Speaking at ESA Living Planet Symposium in Bonn

🛰️ Next week we will be speaking at the European Space Agency – ESA #LPS Living Planet Symposium in Bonn. 🛰️

Our remote sensing expert Rens Masselink will present examples of agriculture monitoring in the palm oil and cocoa sectors, while our CEO Niels Wielaard will participate in the debate on Supply Chain Due Diligence, together with Zoltan Szantoi and Anna Burzykowska from European Space Agency – ESA, Luca Brunello and Maria Teresa Pisani from United Nations Economic Commission for Europe, Marieke de Ruyter de Wildt from The New Fork and Benjamin Wielgosz from Olam.

Global consumption of natural resources accelerates with increasing number of ecosystems requiring dedicated policy tools to curb unsustainable practices such as deforestation and forest degradation driven by the expansion of agricultural land used to produce specific commodities, namely cattle, cocoa, coffee, palm oil, soya and wood.

The novel initiatives and legislations such as European Sustainable Products Initiative and a forthcoming Directive on Sustainable Corporate Governance are meant to stimulate industrial transformation to green economy as well as empower the consumers to verify environmental claims regarding different products and their footprint measurement methods.

However the lack of reliable information on sustainability along industrial value chains is a major obstacle in delivering Green Deal and EU sustainability objectives.

Join this LPS22 “Deep Dive” session with representatives of food industry, United Nations, blockchain solutions developers and EO value adding to understand what steps they are taking to facilitate greener, more transparent and more sustainable supply chains and how to better utilise Earth Observation, emerging disruptive technologies and Big Data sources to reach EU green digital innovation objectives.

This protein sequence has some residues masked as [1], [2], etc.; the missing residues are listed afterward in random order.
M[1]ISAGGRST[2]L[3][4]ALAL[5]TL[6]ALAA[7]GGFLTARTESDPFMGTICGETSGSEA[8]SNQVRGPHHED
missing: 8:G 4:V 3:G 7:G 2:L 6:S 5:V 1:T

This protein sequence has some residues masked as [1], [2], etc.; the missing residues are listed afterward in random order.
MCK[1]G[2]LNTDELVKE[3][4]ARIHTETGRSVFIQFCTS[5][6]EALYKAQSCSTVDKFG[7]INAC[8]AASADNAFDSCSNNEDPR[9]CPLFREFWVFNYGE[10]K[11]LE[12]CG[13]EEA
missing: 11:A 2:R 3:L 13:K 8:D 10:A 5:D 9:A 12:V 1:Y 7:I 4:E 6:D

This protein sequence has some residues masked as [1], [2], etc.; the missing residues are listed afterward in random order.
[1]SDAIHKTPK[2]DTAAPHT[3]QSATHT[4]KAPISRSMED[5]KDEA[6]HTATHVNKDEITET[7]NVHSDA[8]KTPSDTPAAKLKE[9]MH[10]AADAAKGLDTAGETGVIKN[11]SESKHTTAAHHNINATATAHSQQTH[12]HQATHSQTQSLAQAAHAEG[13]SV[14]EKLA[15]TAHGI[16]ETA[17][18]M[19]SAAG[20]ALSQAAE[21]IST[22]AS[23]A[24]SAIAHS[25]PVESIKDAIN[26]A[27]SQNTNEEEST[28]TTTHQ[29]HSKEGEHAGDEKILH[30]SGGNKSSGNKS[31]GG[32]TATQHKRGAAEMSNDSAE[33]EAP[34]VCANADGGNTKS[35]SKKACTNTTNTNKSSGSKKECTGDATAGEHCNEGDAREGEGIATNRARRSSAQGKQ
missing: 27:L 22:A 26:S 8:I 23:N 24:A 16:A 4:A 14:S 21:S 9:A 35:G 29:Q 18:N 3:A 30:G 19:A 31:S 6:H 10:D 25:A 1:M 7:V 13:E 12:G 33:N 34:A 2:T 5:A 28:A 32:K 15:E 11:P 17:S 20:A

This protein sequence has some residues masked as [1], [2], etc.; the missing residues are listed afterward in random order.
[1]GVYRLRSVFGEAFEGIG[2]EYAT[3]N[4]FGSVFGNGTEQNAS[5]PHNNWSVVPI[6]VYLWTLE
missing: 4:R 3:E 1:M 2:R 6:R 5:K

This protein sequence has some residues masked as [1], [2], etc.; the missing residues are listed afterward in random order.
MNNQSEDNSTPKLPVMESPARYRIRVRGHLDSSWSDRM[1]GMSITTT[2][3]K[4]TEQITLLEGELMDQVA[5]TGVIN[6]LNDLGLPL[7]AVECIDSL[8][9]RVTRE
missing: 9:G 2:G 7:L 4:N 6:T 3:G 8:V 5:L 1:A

Expansion of agricultural areas is the largest contributor to deforestation worldwide. This is especially the case in the tropics where large swaths of forest are cleared for soy, palm oil, cocoa and other soft commodities.

Consumer goods manufacturers are incentivized to decrease deforestation within their supply chains by public pressure and campaigning NGOs. More recently, new legislation from e.g. the European Union obliges companies to stop sourcing from areas where deforestation has happened since a specified cut-off date.

In order for these companies to stop deforestation within their supply chains, two key pieces of information are required. First, companies need to know in detail their full supply chain, including all growers as well any potential traders in between. Second, they need to know if any (recent) deforestation is linked to any of the growers they source from. Both prerequisites represent a challenge for the vast majority of manufacturers.

While the latter problem has become increasingly manageable, due to recent advances in available satellite imagery, open source algorithms and cloud computing, knowledge of the full supply chain remains a complex problem. For many commodities, actual links between farms, production facilities and, ultimately, the consumer goods manufacturer’s products are unknown. In many cases, only the sourcing regions are known. This is a critical issue, since companies are now faced with possible sanctions if they cannot prove that their commodities are sourced from deforestation-free areas.

To address these challenges, at Satelligence we developed a combination of methods where we look at a combination of open data, multi-sensor satellite data, machine learning and auxiliary data to construct complete overviews of companies’ supply chains. These supply chains include smallholder areas for commodities such as palm oil and cocoa.

We will present some of the methods that we use to construct these supply chain overviews, and their related deforestation, and we will demonstrate how we scale these methods to the entire globe.